- Chenoa Fund: The Chenoa Fund is a nationwide source of down payment assistance, except in New York. The Chenoa Fund is a program for affordable housing administered by the CBC Mortgage Agency (CBCMA), a federally chartered government agency. The Chenoa Fund offers up to 3.5% down payment assistance, which is the down payment required for an FHA loan. A second mortgage can also be granted if you have a minimum FICO score of 620 and a DTI below 45%. There is no interest or payment, and the mortgage will be forgiven if your income is below 115% of the area’s median income. The DPA must be repaid if you earn more than 115% of the area’s median household income. You will get a second chance to get your loan forgiven if you pay late on your mortgage payments. The period can be reset, and your mortgage will still be forgiven, provided you continue to make timely payments over the next 36 months.
- Community Seconds: Fannie Mae approved Community Seconds. The second mortgage allows homebuyers the opportunity to use funds from state and local governments, housing non-profits, and other sources to make a down payment and get assistance with closing costs. For more information about closing costs assistance and down payment assistance, contact your local HUD office.
- HUD Home Programs: The U.S. Department of Housing and Urban Development (or HUD) is the most potent agency in housing matters. The HUD provides housing assistance directly to Americans in need. Through its programs, it encourages responsible homeownership. HUD sells foreclosed properties and sponsors programs (described below) that make it possible for low- and moderate-income people to purchase homes. The Federal Housing Administration (FHA) is housed in HUD. Private lenders can apply for mortgages funded by the FHA. HUD and FHA are not the only loan programs available. The Veteran’s Administration (V.A.) and the U.S. Department of Agriculture (USDA) offer loans that guarantee private lenders, which is not a method of down payment assistance, but it can be used to purchase a discounted home with 3.5% down (if eligible for an FHA mortgage). A HUD house is a great bargain if you are looking for a low-cost option. HUD houses are homes that were purchased last with an FHA loan. The government now owns these properties, and HUD manages them till they are sold. HUD houses are sold “as is,” which means the government does not offer warranties or undertake repairs. It is strongly recommended that potential buyers conduct a thorough inspection of their homes to understand what they are buying. You may be eligible to finance renovations by combining an FHA 203 (k) loan with a HUD mortgage and rolled into one monthly payment. HUD also offers special homebuying programs.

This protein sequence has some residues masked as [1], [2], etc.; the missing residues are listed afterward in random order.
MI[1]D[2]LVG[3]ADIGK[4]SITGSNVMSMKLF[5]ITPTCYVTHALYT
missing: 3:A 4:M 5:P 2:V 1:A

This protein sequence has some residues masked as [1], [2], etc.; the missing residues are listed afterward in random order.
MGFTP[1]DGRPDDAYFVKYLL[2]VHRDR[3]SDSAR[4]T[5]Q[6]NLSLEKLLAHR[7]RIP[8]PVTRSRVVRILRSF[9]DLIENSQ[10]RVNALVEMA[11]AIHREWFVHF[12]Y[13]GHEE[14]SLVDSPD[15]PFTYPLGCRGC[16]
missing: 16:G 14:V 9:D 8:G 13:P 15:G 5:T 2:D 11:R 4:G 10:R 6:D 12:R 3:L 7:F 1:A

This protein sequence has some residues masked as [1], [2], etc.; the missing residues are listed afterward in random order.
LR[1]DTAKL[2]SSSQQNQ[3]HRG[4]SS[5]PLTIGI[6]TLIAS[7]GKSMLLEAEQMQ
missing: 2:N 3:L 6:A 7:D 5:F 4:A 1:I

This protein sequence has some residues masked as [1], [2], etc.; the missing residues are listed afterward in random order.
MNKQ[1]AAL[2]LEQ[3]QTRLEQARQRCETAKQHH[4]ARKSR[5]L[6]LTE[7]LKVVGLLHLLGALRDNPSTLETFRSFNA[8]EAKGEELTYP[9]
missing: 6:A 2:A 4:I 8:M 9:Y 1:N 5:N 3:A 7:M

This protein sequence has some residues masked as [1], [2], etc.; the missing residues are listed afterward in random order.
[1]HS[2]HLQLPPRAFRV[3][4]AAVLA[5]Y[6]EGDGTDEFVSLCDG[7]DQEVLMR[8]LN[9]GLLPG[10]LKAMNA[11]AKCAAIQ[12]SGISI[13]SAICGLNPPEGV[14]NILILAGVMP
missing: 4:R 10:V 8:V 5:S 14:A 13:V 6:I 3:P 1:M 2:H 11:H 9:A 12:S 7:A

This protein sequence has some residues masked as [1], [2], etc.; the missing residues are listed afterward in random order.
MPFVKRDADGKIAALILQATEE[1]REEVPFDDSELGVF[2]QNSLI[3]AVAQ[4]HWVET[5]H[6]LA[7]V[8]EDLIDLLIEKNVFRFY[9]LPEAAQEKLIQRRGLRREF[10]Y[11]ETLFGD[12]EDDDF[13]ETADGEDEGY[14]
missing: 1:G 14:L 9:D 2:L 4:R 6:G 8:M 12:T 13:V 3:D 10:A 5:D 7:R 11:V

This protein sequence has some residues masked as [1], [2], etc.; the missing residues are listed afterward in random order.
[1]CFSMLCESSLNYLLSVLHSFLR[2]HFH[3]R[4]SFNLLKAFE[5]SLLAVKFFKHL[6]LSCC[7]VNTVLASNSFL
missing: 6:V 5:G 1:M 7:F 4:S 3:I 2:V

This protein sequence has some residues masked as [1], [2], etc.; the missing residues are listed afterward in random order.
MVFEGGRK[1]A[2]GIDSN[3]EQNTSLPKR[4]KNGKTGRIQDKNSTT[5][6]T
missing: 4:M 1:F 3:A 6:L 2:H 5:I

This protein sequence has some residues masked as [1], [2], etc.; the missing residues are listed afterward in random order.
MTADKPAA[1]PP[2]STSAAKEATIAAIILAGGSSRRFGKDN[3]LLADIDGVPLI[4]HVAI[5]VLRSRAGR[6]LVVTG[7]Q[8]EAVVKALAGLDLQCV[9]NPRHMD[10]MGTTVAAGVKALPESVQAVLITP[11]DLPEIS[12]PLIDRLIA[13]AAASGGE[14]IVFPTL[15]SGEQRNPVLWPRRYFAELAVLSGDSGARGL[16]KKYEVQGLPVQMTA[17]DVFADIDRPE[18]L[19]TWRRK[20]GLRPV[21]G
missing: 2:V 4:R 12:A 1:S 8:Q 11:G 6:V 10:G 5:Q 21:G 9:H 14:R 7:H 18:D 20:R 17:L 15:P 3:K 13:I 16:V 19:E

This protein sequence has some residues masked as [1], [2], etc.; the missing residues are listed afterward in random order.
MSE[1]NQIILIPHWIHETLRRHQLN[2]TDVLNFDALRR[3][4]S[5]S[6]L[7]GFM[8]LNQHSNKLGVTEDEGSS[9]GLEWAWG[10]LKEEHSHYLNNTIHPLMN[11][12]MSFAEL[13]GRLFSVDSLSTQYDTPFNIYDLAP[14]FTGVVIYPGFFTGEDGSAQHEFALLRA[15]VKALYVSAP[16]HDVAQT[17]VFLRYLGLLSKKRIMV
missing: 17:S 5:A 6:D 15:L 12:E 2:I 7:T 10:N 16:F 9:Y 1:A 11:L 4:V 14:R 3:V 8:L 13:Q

- Government-Sponsered Entities: Fannie Mae, Freddie Mac and other government-sponsored entities work together to purchase loans from origination to keep lenders solvent and encourage homeowners to be low- and medium-income. To sell Fannie Mae and Freddie Mac their mortgages, lenders must satisfy the requirements of Fannie Mae and Freddie Mac which will allow them to have the liquidity to issue future mortgages. Fannie Mae‘s participation in the Community Seconds program allows lenders to originate primary mortgages with confidence.